Bangalore: National Trust Act Consultation

Last Friday evening Amita Dhanda and I were flying to Bangalore to participate as resource persons in the Southern Consultation on the National Trust Act amendment needed to bring that law in compliance with the UN Convention on the Rights of Persons with Disabilities. The meeting was held at the United Theological Centre and was attended by care givers, self-advocates and professionals working with people with intellectual and psychosocial (mental health) disabilities.

After the opening session care givers, professionals and self-advocates gave presentations. Self-advocates articulated their demand for their rights being recognised in order to live a dignified life of their choice. Family members expressed concerns about abuses of people with disabilities. Psychiatrist Srinivasa Murthy in his presentation appraised CRPD as a progressive instrument except for article 12, which was a surprising remark as the consultation was expected to focus on the issues emerging from the obligations under that article and because the recognition of legal capacity on an equal basis with others and the right to support in decision making have been seen by the international communities of both people with intellectual and psychosocial disabilities as the most important breakthrough in CRPD. He proposed that the consultation should look rather into the issues of education, rehabilitation and other articles in CRPD than legal capacity.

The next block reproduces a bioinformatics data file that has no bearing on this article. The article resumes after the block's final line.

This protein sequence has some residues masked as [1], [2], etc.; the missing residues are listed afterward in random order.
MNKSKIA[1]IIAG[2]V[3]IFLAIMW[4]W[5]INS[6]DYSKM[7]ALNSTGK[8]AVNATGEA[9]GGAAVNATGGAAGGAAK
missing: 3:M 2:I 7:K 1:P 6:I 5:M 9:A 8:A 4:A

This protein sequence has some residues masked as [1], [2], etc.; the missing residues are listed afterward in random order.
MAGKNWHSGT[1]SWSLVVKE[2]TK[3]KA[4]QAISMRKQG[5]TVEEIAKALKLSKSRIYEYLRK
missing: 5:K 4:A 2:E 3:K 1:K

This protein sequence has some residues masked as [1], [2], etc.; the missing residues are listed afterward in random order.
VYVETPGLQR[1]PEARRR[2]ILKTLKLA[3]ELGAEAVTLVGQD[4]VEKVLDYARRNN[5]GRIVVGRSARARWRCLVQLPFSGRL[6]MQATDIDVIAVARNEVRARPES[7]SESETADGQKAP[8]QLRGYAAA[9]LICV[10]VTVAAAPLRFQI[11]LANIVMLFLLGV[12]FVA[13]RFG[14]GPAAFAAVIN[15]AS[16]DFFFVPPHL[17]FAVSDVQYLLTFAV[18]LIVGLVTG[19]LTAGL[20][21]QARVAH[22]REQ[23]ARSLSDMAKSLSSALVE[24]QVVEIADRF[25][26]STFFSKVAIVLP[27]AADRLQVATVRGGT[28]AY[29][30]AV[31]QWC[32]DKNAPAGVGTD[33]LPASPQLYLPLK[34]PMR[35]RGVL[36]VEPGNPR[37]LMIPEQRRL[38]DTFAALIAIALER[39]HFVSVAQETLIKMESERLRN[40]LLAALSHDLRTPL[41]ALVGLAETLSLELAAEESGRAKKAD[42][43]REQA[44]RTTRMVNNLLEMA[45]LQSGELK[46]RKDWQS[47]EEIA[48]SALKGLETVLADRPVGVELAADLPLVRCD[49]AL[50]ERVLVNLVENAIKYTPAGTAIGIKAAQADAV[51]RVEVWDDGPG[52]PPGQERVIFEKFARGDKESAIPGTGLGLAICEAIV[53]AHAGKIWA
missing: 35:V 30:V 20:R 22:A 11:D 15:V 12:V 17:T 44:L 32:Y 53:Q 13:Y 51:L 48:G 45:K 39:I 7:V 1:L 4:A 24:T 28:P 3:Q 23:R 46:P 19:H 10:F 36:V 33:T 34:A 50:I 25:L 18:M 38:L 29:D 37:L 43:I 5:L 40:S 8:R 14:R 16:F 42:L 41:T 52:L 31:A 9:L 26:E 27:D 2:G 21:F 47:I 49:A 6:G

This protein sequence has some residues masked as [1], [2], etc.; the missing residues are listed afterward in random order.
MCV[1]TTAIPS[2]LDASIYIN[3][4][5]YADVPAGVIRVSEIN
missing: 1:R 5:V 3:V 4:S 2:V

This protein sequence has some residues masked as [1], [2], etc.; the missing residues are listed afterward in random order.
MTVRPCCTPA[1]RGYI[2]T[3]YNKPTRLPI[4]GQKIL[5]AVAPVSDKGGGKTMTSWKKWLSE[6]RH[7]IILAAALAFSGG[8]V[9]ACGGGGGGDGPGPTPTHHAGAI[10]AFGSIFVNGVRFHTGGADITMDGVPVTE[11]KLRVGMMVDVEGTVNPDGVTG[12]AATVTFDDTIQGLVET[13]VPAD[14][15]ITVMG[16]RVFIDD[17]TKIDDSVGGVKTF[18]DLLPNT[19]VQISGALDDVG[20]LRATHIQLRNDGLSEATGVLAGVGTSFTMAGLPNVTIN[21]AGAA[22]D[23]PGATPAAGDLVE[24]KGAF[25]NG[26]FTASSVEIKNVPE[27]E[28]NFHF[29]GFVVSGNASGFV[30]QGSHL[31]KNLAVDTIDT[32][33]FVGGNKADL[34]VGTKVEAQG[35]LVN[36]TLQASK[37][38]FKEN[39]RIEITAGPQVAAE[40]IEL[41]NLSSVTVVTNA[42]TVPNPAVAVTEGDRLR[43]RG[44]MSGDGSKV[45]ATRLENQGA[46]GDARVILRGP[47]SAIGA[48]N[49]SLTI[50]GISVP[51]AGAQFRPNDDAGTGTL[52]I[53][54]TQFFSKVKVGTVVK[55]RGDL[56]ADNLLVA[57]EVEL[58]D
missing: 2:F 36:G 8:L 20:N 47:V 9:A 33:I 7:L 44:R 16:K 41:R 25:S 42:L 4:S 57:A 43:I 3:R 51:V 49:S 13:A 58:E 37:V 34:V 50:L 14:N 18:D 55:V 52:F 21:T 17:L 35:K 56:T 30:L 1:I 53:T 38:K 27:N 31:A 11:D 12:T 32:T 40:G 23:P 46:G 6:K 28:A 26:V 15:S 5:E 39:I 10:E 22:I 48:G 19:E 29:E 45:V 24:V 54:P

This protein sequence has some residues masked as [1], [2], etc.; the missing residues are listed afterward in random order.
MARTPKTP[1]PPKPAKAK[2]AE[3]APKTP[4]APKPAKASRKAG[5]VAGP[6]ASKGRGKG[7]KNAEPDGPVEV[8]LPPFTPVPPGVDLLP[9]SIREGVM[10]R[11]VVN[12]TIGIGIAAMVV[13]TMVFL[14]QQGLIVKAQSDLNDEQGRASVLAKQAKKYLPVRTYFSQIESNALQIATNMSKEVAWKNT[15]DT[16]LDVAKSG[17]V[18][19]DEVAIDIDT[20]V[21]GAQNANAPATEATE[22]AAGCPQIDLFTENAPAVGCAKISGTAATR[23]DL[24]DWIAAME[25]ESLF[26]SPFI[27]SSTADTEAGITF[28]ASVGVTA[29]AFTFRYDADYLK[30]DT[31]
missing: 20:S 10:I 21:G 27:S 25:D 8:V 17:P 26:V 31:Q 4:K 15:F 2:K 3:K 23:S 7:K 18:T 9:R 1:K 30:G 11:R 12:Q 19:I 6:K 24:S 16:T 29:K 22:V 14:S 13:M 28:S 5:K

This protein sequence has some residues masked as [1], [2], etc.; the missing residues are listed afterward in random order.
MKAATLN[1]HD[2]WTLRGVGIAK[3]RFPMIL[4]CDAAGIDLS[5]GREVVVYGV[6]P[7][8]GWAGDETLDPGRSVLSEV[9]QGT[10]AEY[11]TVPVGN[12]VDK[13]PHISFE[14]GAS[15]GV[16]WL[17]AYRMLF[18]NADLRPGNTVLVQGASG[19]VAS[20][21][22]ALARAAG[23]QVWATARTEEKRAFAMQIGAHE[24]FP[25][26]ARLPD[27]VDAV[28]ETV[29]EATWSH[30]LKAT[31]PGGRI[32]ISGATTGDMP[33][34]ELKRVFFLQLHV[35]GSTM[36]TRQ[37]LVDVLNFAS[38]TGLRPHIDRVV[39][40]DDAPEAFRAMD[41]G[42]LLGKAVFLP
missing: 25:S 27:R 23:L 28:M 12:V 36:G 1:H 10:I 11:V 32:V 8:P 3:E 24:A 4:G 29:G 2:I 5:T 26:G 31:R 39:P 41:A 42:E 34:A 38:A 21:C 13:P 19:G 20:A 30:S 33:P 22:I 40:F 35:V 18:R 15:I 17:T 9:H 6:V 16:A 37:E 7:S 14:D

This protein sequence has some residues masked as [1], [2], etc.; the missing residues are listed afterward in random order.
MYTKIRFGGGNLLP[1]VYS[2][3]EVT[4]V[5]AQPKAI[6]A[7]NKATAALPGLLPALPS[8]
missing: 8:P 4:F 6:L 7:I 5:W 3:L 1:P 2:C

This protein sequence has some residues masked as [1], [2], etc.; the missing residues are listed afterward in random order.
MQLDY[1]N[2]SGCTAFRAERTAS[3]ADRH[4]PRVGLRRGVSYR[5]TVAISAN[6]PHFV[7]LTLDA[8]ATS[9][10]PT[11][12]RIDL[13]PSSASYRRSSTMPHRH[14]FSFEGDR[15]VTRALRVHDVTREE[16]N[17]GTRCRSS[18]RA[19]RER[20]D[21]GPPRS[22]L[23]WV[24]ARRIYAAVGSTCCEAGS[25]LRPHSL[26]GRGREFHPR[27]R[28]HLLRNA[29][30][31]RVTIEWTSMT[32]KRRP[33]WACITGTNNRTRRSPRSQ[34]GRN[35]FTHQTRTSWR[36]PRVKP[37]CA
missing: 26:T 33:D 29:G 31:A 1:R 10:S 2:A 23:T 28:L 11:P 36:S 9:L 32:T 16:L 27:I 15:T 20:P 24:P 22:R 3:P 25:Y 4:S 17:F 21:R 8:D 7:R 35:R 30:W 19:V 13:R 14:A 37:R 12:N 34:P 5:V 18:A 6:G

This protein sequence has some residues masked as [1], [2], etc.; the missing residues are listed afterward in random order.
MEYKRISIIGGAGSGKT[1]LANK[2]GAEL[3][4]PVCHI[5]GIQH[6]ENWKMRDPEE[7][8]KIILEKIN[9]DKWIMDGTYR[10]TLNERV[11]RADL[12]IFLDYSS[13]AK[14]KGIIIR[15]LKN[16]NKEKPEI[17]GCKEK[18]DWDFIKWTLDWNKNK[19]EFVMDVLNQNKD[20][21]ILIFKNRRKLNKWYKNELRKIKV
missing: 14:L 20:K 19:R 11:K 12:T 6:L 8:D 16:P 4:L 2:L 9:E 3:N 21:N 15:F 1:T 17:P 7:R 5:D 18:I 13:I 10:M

The somewhat unexpected and chaotic situation was saved by the chairperson of the National Trust, Ms Poonam Natrajan, who explained why these consultations were convened, why the consultation paper was drafted and encouraged the participants to deal with the questions formulated in our consultation paper.

After the other presentations Amita and I spoke rather about our motivations that guided us when drafting the paper than on the document itself, which had been sent to the participants prior to the meeting to enable them to prepare for a substantive discussion on the matter of legal capacity with the right to access support to make own decisions. We emphasised that the deprivation of legal capacity exposes persons with disabilities to exploitation and abuse rather than protect them. Also, deprivation of legal capacity deprives people of opportunities to develop capabilities. Legal capacity is a presumption of law and not an evidenced fact and in the absence of that presumption none of the other rights can be exercised.

Our presentation was very well received by the self-advocates and many of the family members understodd the paradigm shift in article 12 better. There were small group discussions on the questions originally proposed by us in the consultation paper.

The group of self-advocates clearly indicated that they were small in number at this consultation and urged the organisers to involve them more meaningfully in the future. They voted for the recognition of legal capacity with the right to support and gave concrete examples on how they in fact use their capabilities. The group of family members rightly tried to find the delicate balance between protection and empowerment and started to seriously think about the new paradigm. The group of professionals was the least capable one, they were not a group as director of Basic Needs India, Mr DN Naidu mentioned in his intervention. They were unable to appoint a spokesperson for the group and to reach consensus on any of the questions.

Mr JP Gadkari, president of the national family organisation PARIVAAR concluded the meeting with emphasising that it was a most educational consultation and that further learning is needed.

Amita and I arrived back in Hyderabad on Sunday night.

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